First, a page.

D: Initially, it was scary. Life was suddenly very uncertain. My head was full of questions like ‘why me?’ and ‘what do I do now?’. I was mainly concerned with how it would affect my snowboarding. But with a great group of supportive friends, family, doctors, nurses and sponsors behind men, I quickly put my doubts and fears to one side.
D: How has having diabetes affected your snowboarding?
CS: Being diabetic has not really had an effect on my snowboarding. It’s all about preparation and that comes down to two main factors: a good diet and being prepared. A good diet means three meals a day. Breakfast consists of cereal and fruit – plenty of carbohydrates to keep my blood glucose levels stable during the morning. (Breakfast is always determined by what I plan to do during the day.) Lunch centres on having enough carbohydrates to last the afternoo, so it’s normally a bowl of pasta, a plate of chips or a sandwich if I’m in a hurry. Depending on how the day went with regard to blood glucose levels, I eat what I want for supper but always have my fill of greens.
CS: Being prepared means making sure that everyone I snowboard with, go drinking with and play sport with knows that I am a diabetic. When I’m snowboarding, I’m a lot more intense with my riding partners and explain all the signs indicating high or low blood glucose levels. I make sure that they carry a hypo treatment with them at all times in case I lose mine.
CS: Being diabetic has never stopped me from taking part in a snowboard event. The only real problem is getting tired a bit quicker than other riders, so I take a few more days off. Everyone has been so supportive of me that I can’t see any problems occurring in the future. My positive attitude plays a very important part in my career, as does safety, of course. As I said, it’s all down to preparation.
D: You are a positive role model for people with diabetes, and show that being diagnosed doesn’t hold you back. You’ve been recognised by the JDRF as an ambassador, what does this role entail?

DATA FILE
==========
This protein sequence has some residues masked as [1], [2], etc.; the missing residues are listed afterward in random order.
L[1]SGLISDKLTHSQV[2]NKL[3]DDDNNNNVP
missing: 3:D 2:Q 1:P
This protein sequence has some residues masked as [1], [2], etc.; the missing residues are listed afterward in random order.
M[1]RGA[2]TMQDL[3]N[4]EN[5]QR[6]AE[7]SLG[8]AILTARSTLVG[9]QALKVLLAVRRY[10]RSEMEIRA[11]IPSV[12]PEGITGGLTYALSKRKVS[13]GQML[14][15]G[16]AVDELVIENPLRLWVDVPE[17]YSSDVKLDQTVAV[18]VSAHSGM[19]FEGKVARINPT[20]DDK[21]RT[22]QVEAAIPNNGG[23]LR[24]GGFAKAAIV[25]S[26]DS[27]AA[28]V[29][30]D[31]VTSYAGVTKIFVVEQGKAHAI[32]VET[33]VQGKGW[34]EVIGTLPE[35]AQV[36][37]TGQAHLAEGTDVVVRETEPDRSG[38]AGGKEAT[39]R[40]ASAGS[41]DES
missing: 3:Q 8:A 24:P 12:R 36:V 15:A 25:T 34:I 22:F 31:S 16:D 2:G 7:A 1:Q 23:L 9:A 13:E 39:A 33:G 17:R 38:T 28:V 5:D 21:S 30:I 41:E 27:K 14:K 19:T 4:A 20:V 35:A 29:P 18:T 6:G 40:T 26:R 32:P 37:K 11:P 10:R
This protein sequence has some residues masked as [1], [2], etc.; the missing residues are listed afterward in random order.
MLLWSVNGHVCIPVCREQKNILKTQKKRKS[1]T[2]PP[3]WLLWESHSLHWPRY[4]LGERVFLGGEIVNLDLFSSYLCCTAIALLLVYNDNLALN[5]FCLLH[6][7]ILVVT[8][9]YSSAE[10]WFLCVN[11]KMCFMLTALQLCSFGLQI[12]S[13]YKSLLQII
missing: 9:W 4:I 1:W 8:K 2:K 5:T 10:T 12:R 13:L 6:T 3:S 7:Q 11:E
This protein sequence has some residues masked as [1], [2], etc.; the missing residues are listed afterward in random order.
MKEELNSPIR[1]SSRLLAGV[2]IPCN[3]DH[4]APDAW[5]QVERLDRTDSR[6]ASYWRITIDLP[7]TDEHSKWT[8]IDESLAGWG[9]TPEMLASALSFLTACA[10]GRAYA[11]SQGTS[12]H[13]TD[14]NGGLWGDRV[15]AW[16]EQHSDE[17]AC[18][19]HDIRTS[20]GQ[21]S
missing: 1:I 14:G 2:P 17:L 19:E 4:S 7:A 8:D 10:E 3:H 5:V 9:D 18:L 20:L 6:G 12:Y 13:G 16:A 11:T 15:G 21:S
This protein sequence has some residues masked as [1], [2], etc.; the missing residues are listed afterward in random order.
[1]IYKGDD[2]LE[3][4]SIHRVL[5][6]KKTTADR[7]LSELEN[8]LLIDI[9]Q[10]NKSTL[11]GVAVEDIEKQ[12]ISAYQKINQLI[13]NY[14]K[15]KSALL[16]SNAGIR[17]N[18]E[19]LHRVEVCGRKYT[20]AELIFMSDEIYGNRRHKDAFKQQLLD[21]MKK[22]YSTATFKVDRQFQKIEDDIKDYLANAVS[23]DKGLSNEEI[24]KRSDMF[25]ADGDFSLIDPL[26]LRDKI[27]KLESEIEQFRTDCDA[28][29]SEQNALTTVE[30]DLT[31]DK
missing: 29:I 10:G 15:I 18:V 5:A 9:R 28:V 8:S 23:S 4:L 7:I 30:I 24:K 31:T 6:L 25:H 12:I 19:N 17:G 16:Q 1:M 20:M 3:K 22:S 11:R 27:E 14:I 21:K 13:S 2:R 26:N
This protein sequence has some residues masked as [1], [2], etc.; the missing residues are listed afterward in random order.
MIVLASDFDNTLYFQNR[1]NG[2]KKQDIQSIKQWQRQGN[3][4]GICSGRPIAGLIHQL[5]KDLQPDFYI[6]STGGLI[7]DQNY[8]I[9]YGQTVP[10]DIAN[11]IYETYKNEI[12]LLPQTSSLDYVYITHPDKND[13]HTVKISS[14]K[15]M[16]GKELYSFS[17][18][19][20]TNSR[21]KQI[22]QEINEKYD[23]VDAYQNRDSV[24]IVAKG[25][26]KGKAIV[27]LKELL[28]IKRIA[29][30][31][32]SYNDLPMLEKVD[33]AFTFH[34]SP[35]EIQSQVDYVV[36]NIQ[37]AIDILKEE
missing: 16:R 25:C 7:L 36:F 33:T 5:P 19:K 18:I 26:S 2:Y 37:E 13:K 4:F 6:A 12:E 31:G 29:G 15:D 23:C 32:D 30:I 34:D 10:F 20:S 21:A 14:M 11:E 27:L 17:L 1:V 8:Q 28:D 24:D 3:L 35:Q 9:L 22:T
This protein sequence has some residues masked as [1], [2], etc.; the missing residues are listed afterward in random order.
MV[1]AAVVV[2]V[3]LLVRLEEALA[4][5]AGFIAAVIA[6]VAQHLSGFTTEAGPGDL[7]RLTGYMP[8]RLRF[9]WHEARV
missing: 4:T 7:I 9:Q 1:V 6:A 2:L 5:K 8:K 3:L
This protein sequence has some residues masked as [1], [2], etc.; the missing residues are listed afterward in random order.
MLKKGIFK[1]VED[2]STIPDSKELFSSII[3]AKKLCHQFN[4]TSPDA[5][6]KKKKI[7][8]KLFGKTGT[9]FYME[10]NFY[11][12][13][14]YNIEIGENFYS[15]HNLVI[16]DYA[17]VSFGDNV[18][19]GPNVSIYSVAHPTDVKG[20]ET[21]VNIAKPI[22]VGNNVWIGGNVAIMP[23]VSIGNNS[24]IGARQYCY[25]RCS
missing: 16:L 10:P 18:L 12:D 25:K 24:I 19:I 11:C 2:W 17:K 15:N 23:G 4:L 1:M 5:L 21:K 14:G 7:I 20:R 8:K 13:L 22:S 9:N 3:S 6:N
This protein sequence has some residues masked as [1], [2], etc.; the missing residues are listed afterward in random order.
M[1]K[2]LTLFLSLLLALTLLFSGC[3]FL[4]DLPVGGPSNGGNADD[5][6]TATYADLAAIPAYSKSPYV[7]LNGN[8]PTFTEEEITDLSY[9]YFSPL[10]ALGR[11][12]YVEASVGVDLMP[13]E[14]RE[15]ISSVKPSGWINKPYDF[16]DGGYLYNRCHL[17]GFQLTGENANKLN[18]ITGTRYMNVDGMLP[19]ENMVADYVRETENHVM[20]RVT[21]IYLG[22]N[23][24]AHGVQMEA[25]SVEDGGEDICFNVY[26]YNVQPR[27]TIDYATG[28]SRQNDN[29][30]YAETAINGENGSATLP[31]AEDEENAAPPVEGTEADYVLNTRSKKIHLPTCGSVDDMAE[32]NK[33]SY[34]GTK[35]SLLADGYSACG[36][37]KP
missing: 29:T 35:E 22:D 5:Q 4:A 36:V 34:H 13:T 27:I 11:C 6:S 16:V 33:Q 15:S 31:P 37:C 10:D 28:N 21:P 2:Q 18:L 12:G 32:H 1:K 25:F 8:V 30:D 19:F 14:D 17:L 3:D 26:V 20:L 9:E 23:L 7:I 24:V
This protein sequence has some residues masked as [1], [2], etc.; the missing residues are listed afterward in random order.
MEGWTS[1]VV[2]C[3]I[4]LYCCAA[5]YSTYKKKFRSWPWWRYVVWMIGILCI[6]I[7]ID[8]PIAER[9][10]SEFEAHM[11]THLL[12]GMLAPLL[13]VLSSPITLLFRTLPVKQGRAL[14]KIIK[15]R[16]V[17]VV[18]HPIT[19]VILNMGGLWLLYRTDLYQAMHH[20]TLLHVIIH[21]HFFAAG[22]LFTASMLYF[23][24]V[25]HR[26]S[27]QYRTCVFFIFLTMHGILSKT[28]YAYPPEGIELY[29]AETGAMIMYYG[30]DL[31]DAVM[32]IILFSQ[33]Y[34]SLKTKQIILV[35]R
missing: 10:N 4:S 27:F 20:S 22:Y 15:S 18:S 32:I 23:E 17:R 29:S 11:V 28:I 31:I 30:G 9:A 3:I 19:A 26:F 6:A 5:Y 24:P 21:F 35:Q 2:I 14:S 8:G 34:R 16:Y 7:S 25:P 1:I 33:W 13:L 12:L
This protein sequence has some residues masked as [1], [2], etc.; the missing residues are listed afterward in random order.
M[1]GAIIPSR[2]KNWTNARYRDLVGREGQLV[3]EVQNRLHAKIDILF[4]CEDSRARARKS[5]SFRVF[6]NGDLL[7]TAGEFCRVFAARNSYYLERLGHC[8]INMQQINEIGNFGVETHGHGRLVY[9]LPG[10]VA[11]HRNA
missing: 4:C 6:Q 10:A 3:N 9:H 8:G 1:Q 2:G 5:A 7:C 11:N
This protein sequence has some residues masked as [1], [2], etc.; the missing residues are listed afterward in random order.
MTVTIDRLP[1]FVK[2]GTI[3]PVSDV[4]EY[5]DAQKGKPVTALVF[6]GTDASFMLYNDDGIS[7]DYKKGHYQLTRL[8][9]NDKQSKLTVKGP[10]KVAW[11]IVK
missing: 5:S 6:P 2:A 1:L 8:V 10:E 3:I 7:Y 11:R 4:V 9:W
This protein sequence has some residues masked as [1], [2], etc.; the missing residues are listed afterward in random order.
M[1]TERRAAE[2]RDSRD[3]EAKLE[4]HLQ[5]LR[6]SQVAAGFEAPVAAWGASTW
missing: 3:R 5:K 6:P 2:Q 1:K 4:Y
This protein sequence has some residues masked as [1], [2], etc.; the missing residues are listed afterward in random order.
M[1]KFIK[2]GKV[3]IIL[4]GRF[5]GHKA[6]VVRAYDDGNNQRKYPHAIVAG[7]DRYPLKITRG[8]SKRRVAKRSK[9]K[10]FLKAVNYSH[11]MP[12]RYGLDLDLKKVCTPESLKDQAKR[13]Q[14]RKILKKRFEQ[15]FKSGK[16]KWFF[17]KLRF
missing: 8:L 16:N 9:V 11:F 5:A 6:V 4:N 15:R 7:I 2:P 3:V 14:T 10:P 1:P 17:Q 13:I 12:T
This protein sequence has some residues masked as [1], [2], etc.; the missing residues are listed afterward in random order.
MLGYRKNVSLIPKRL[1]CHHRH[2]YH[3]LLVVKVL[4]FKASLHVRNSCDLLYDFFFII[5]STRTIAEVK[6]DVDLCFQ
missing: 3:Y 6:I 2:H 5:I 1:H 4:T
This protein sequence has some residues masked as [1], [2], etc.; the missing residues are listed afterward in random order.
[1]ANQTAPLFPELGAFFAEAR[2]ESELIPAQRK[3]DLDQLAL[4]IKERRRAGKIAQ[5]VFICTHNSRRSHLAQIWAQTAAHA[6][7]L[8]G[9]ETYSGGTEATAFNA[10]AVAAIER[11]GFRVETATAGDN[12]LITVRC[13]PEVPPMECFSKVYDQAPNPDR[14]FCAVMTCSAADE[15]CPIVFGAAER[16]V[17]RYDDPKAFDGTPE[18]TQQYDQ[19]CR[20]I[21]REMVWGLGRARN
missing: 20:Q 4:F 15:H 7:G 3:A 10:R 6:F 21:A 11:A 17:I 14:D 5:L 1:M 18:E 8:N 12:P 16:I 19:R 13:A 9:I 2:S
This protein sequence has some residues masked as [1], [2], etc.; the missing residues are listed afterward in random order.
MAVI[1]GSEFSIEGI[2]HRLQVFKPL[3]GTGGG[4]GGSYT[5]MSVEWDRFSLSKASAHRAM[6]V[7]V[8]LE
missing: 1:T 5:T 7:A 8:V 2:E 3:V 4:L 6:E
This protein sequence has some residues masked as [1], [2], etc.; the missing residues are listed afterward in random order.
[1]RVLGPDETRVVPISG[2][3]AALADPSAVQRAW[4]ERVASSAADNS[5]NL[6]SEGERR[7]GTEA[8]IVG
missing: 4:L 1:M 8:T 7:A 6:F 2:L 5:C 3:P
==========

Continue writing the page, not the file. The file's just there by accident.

CS: I like to use my experiences as a top-level athlete to try and inspire young people who have just been diagnosed or are struggling with their diabetes to try and releases that they can still live life to the full. I spend my days jumping off 100-foot cliffs and hiking powder faces and I have not let diabetes stop me. I am living my life to the full and my recent control has impressed all the doctors so my body is as healthy as ever. With JDRF I am helping them raise awareness about living life to full with Diabetes and I am just hoping my life experiences can encourage and motivate people. Being an ambassador for them means a lot to me and I find it such an honour helping people. I am also involved in a lot of fun rising for them. Next summer I am going from London to Paris on a Penny Farthing in just 3 days dress as Victorian for the charity JDRF. It’s going to be a huge challenge but 1 am looking forward to. In 2006, I went from John O’Groats to Land’s End on a monkey bike dressed up as a cow for Diabetes UK , I just love doing crazy charity fun raising projects.
D: If you could say something to young people with diabetes to inspire them, what would it be?
CS: On or off the slopes, even with diabetes, with the right control, determination, positive outlook and attitude, you can achieve even your wildest dreams. I’m still living mine.
D: Good luck on the tour this year, and with your career as a snowboarder. Would you like to give a shout-out to any sponsors?
CS: Yea, like to thank all my sponsors, Oakley, Allia, Verbier Sport +, Hotel Farinet, Pro-Tec, John Nike Leisuresport and Ski Club Of Great Britain. Also like to thank all my riding buddies, Mum, Brother and every one that has helped me get to where I am with my Diabetes. I hope to see you on the slopes.